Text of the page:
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Think 'Tone Of Voice' Is Just For Marketing? Think Again

Does your company have a tone of voice? You do? Congratulations, join the club. We surveyed 200 brand and marketing directors, and pretty much all of them do, too. In fact, 97% say tone of voice is so important, it can impact your bottom line as a business.

So far, so good: Most of us have a brand tone of voice, most of us think it matters. But here’s the million-dollar question: Is your tone working?

Perhaps not. When we asked this same group whether people in their business were actually using their tone of voice, the results weren’t so sunny: only a measly 9% reckon most of their colleagues do. 

 So why the gap?

Partly, it might be a global thing. With the rise of virtual work, borders seem to matter less: nearly everyone we spoke to had “global” in their title and said they worked across three countries or more.

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They told us some of these countries don’t use their tone of voice at all. For example, the majority said brands can be funny when they’re talking to an Australian audience -- but they didn’t think that approach would work in Asia.

Suddenly it seems obvious why your tone of voice isn’t getting used: Different regions are following different rules.

Perhaps we’re all thinking of tone of voice wrong

When we asked the group where it matters most, marketing and comms topped the list. That makes sense -- we all like catchy slogans and well-written ads. But do they matter most?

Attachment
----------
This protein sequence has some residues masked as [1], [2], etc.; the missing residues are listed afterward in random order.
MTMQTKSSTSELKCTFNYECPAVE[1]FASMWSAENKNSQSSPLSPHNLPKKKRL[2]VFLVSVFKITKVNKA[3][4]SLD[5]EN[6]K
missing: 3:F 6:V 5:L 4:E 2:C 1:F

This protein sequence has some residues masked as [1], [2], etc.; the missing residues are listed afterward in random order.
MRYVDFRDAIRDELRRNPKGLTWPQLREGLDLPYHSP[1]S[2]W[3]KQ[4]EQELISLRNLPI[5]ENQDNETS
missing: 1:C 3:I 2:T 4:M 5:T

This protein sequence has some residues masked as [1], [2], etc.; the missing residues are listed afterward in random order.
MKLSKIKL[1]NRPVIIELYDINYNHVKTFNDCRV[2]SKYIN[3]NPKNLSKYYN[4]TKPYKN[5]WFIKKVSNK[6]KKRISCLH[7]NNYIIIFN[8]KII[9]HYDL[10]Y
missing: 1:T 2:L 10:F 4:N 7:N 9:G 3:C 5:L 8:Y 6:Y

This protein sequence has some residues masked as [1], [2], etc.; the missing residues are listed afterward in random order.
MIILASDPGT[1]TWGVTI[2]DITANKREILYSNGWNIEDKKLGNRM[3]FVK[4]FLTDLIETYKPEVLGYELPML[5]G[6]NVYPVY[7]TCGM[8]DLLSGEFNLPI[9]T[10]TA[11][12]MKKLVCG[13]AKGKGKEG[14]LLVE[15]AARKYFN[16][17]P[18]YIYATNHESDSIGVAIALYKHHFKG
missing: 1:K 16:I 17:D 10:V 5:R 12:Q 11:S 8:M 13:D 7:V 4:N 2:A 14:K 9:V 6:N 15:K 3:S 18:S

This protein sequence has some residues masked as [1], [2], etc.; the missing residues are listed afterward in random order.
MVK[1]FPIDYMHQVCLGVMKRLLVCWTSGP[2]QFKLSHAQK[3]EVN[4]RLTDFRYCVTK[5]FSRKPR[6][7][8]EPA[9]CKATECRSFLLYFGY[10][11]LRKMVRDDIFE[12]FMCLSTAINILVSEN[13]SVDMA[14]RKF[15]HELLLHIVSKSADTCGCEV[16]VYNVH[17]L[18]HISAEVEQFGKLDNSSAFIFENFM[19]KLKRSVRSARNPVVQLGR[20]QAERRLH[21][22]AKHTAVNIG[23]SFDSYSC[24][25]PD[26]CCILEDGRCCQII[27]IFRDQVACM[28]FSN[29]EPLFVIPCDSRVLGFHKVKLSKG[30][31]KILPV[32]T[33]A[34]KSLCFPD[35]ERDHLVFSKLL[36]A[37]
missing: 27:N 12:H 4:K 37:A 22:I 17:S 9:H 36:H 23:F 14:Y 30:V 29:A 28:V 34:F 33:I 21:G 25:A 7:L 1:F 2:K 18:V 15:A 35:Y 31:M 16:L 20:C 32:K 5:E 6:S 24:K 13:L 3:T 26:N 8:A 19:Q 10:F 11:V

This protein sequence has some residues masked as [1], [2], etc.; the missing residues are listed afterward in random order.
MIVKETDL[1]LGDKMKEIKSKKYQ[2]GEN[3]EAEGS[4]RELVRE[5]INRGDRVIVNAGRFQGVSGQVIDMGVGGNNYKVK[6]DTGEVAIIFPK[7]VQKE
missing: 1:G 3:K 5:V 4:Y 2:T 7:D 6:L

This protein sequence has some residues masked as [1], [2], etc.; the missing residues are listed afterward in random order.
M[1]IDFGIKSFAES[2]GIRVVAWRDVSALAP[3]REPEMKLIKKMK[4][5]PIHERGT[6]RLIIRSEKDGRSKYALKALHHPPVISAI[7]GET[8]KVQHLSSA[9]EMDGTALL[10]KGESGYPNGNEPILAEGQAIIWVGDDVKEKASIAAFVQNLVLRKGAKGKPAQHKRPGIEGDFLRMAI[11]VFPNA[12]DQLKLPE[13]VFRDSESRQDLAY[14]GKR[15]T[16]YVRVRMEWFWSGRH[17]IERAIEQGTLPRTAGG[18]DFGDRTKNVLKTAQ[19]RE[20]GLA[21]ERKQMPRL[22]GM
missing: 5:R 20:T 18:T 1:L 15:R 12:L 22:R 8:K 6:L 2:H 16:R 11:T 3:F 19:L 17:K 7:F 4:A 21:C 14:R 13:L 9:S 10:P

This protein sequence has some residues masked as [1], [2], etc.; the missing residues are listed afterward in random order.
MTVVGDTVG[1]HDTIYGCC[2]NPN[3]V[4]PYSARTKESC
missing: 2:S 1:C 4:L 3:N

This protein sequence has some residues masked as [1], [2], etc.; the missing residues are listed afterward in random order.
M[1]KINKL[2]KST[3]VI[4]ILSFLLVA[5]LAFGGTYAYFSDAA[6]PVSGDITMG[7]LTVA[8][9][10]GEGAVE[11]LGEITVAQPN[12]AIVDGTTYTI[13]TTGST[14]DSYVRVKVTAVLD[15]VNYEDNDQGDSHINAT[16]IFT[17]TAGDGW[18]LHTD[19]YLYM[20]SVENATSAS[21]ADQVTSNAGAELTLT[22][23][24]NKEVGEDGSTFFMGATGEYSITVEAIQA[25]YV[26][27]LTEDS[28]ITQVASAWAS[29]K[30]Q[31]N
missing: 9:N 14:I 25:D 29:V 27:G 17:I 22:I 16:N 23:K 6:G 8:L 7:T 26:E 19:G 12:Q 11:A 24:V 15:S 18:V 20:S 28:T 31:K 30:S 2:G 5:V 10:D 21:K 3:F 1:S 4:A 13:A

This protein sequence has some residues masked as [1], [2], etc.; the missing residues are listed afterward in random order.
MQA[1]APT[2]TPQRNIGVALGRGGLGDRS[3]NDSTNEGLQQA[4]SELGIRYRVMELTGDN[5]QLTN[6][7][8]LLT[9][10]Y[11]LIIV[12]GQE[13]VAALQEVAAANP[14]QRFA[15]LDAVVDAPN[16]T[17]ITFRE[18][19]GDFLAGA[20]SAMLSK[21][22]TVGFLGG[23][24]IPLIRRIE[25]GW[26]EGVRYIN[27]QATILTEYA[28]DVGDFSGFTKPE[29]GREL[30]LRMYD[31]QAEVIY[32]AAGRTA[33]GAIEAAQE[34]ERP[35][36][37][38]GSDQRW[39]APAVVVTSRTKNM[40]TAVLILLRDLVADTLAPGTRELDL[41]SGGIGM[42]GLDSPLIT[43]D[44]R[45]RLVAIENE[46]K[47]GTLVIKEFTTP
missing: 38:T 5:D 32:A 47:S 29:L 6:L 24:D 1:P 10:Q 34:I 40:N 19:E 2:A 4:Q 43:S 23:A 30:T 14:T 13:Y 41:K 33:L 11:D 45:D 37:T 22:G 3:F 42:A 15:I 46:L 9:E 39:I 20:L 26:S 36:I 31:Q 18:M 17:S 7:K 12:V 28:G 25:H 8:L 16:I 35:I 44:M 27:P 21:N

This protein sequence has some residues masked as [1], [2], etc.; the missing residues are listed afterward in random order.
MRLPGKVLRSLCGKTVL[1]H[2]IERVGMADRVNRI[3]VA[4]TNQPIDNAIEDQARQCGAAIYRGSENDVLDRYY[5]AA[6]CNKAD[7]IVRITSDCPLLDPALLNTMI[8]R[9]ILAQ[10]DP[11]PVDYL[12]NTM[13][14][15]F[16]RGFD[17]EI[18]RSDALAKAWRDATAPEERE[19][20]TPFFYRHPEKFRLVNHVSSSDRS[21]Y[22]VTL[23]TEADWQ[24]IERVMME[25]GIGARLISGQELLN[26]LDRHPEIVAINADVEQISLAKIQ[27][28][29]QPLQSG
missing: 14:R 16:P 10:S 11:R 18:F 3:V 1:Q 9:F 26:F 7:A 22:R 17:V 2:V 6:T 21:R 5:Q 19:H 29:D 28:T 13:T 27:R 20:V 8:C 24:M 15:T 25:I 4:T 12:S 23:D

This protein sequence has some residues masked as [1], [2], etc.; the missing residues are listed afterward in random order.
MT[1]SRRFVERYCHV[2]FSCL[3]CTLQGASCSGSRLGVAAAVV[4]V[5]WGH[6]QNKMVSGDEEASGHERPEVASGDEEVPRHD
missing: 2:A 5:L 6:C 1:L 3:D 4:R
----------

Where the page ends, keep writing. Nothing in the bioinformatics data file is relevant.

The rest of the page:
Poorly worded complaint responses can easily lose you customers; the emails and Slacks you send internally can make or break your company culture. Don’t these things matter at least as much?

From billboards to behavior change

If you want your tone of voice to catch on, you need to think of it as something that’s for the whole company: complaints, collections, HR, your higher-ups. Here’s how.

  • Make a team.  What we’re calling the Ikea Effect says we value things more highly if we’ve played a part in building them. So while you’re creating your tone of voice, get folks from different departments and regions involved.
  • Make a difference. The value of a tone of voice might be obvious to you, but it won’t be to the rest of your business. So start measuring: run A/B tests on comms or collect customer feedback: if you can prove it, people will use it.
  • Make a splash. Your tone of voice needs regular love and care: run internal campaigns on it, get senior folks to endorse it, share amazing examples. In other words, think of it like a program of events -- not guidelines.

At the end of the day, not everyone in your company designs logos or edits ads. But we all write emails, put presentations together and pick up the phone. In other words, for most of us -- in most regions and roles -- words are the way we show how we’re part of a brand. 

If brand and marketing folks want to make the most of that, it’s time for a little less gatekeeping and a little more growing. Help your tone of voice flourish all through your business, and you’ll soon reap the rewards.

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